The Final Warning Hebrews 12:18–29
In a fifth and final warning to Jewish believers in Christ, the book of Hebrews contrasts the experience of God’s people at Mount Sinai as they received the Mosaic Covenant with the blessedness of being associated with Mount Zion under the New Covenant. Both Mounts represent defining moments as God spoke to His people. For Israel, Mount Sinai was a place of terror and judgment should the nation disobey God’s Law. However, Mount Zion is pictured as a place of grace, joy, and eternal redemption for all believers in Christ.
Hebrews 12:18–29 summarizes the main thrust of the book, emphasizing that what Christians possess in Christ, their great High Priest, puts them in a far better position than under the Mosaic Covenant.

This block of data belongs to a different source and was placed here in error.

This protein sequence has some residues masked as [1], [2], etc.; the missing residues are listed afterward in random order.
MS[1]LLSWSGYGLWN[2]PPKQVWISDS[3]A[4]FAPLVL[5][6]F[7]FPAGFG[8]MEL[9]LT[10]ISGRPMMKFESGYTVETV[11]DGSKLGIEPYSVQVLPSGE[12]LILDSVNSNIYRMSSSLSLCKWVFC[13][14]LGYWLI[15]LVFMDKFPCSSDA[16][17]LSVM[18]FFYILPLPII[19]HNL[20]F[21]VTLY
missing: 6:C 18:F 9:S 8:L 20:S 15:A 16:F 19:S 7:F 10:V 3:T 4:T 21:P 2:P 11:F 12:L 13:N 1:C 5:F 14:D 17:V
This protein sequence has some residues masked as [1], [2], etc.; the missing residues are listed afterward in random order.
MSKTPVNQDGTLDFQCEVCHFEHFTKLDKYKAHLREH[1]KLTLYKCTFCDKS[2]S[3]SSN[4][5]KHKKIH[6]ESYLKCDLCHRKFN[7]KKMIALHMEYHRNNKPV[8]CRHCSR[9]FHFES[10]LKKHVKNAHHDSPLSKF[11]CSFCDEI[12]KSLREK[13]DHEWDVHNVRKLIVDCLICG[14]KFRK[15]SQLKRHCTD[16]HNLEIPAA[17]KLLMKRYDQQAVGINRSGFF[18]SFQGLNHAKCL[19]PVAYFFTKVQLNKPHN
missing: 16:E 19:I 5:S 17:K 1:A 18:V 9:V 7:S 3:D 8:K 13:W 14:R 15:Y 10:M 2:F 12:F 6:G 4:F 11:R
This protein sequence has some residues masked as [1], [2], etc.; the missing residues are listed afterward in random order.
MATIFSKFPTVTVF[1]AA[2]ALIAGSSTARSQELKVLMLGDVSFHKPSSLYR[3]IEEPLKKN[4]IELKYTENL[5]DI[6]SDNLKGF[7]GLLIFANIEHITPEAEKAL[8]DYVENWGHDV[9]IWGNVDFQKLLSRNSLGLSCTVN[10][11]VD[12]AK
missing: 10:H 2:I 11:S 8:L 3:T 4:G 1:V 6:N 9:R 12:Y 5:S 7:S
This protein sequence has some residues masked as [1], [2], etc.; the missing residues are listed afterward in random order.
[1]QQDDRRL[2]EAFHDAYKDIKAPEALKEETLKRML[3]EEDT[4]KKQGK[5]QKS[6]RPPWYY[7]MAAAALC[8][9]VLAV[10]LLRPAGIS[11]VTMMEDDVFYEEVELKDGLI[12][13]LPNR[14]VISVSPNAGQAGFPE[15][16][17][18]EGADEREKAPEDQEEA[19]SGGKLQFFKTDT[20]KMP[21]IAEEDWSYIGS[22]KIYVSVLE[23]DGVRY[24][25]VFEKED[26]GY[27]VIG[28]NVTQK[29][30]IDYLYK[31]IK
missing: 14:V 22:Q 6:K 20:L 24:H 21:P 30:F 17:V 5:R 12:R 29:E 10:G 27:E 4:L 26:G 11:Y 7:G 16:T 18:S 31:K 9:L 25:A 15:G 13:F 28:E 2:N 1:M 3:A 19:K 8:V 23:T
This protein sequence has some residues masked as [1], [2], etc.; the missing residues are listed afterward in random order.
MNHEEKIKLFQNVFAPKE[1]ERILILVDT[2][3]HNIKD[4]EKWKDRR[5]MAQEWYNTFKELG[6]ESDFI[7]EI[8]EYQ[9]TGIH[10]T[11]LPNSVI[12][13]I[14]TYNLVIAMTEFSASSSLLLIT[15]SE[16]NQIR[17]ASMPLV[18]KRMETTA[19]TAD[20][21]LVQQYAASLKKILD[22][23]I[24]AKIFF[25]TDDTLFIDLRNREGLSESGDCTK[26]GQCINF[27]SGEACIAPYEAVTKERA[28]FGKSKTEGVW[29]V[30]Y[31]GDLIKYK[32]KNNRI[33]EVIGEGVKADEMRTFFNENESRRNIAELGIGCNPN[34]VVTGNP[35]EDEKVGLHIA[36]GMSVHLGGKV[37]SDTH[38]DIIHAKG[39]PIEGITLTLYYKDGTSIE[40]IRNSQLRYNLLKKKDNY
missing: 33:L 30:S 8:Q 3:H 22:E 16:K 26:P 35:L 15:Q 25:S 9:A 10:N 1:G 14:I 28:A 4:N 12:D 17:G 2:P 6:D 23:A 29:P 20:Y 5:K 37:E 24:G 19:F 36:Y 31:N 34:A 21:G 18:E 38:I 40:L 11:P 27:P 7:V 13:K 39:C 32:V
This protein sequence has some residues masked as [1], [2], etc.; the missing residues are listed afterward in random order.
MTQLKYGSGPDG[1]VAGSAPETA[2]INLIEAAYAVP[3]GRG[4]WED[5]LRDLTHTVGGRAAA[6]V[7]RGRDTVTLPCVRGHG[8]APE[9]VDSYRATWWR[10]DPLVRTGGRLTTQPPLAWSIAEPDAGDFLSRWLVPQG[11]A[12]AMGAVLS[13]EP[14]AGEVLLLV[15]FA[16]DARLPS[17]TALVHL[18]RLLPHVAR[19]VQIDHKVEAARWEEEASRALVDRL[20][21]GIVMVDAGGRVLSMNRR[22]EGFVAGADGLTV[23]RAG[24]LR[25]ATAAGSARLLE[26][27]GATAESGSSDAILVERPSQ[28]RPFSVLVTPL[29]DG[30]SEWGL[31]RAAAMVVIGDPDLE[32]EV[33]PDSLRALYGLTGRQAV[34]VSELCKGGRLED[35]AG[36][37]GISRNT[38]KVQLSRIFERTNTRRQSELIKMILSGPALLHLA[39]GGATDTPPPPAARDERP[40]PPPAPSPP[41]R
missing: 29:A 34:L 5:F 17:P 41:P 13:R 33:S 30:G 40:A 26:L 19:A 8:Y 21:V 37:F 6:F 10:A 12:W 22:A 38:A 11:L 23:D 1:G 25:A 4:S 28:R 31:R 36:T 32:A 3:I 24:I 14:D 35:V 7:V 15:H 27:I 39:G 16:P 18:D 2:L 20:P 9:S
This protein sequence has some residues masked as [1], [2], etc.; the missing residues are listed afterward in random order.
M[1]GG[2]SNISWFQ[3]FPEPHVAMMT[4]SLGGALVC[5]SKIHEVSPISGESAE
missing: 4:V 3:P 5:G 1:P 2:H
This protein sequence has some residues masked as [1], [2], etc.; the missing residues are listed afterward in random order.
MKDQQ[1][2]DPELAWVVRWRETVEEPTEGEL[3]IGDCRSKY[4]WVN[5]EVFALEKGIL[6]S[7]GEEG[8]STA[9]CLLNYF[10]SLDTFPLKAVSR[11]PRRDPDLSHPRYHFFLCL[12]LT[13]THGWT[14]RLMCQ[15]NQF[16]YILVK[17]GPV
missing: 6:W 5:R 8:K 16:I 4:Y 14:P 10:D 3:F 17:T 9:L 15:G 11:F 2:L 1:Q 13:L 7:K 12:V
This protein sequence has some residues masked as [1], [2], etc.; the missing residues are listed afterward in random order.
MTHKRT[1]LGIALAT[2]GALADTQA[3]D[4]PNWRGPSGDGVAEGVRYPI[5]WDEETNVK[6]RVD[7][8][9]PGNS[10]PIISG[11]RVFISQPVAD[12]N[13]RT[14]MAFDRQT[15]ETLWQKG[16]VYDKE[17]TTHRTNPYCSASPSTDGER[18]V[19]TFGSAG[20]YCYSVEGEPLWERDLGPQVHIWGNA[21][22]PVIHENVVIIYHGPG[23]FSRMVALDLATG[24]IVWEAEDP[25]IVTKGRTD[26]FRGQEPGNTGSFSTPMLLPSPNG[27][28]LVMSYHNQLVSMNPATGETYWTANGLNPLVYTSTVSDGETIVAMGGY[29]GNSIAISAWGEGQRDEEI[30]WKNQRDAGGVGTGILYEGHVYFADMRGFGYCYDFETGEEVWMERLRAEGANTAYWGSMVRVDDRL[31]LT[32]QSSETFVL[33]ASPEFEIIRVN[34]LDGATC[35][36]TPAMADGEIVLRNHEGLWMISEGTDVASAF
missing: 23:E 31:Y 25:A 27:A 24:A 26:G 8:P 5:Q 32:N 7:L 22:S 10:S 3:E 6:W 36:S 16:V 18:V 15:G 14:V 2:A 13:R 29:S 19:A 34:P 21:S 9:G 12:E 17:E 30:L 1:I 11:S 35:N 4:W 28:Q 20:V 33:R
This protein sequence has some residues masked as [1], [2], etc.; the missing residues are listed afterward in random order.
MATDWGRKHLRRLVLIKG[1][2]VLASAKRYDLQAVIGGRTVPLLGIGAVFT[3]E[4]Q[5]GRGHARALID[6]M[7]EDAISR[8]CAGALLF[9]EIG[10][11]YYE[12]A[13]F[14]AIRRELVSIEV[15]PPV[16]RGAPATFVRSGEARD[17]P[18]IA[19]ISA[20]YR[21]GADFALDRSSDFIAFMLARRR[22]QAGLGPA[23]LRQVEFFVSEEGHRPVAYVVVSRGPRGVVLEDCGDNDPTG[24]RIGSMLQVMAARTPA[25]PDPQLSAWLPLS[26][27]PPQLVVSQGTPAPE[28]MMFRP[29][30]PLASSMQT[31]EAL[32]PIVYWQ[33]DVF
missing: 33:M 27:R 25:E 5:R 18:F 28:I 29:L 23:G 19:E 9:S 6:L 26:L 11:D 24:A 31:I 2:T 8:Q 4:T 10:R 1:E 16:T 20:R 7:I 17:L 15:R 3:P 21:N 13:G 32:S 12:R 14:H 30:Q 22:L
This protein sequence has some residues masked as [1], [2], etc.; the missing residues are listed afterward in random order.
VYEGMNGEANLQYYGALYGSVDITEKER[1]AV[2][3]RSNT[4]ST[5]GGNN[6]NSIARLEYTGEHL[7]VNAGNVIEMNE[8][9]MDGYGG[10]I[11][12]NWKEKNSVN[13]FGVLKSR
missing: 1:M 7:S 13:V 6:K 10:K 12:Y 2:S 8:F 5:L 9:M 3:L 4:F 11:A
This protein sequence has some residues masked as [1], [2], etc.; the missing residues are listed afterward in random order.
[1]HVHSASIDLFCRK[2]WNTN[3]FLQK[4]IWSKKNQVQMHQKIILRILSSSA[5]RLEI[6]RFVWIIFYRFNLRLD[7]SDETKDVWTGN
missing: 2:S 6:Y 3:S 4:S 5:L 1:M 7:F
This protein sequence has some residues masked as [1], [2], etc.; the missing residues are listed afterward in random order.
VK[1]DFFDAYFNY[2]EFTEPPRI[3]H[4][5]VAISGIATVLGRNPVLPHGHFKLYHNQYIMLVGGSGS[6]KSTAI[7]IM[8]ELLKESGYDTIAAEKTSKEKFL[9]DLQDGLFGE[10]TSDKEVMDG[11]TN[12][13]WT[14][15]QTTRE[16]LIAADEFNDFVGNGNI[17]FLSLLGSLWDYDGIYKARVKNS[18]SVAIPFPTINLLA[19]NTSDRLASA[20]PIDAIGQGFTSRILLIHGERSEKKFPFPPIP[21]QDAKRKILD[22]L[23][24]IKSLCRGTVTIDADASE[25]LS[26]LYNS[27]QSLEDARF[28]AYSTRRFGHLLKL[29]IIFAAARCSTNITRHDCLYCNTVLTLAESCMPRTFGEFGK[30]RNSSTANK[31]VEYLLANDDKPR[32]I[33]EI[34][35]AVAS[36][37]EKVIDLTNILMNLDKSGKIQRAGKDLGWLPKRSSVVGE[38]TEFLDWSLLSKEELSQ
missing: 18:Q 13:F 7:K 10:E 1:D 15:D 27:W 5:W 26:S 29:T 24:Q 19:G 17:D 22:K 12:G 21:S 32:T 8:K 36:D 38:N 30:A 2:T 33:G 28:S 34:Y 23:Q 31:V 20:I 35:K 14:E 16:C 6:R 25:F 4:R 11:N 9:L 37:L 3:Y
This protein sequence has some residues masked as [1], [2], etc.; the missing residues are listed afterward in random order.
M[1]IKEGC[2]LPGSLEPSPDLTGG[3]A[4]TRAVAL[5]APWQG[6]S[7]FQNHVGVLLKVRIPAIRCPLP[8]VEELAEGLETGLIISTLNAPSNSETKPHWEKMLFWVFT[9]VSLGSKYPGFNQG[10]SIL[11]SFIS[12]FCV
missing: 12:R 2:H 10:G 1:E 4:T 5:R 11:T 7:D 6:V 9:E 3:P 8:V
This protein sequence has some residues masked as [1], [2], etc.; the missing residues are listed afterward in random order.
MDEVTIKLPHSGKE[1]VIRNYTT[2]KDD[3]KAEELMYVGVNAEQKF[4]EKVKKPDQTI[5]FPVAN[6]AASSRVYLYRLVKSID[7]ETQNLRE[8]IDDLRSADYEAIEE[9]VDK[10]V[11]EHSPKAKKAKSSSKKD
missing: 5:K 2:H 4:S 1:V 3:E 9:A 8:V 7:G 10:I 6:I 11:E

The Mount of Dread
To make an indelible impression on his readers, the author provided a soul-stirring description of what their Jewish forefathers experienced at Mount Sinai:
For you have not come to the mountain that may be touched and that burned with fire, and to blackness and darkness and tempest, and the sound of a trumpet and the voice of words, so that those who heard it begged that the word should not be spoken to them anymore. (For they could not endure what was commanded: “And if so much as a beast touches the mountain, it shall be stoned or shot with an arrow.” And so terrifying was the sight that Moses said, “I am exceedingly afraid and trembling”) (vv. 18–21; cf. Ex. 19:10–25; 20:18–21; Dt. 4:10–24).
Moses told the Israelites to wash their clothes and refrain from sexual relations with their wives for two days; and on the third day, God would speak to them from Mount Sinai. The mountain was off limits to both people and animals. Anyone touching even its base was to be “stoned or shot with an arrow” (Heb. 12:20).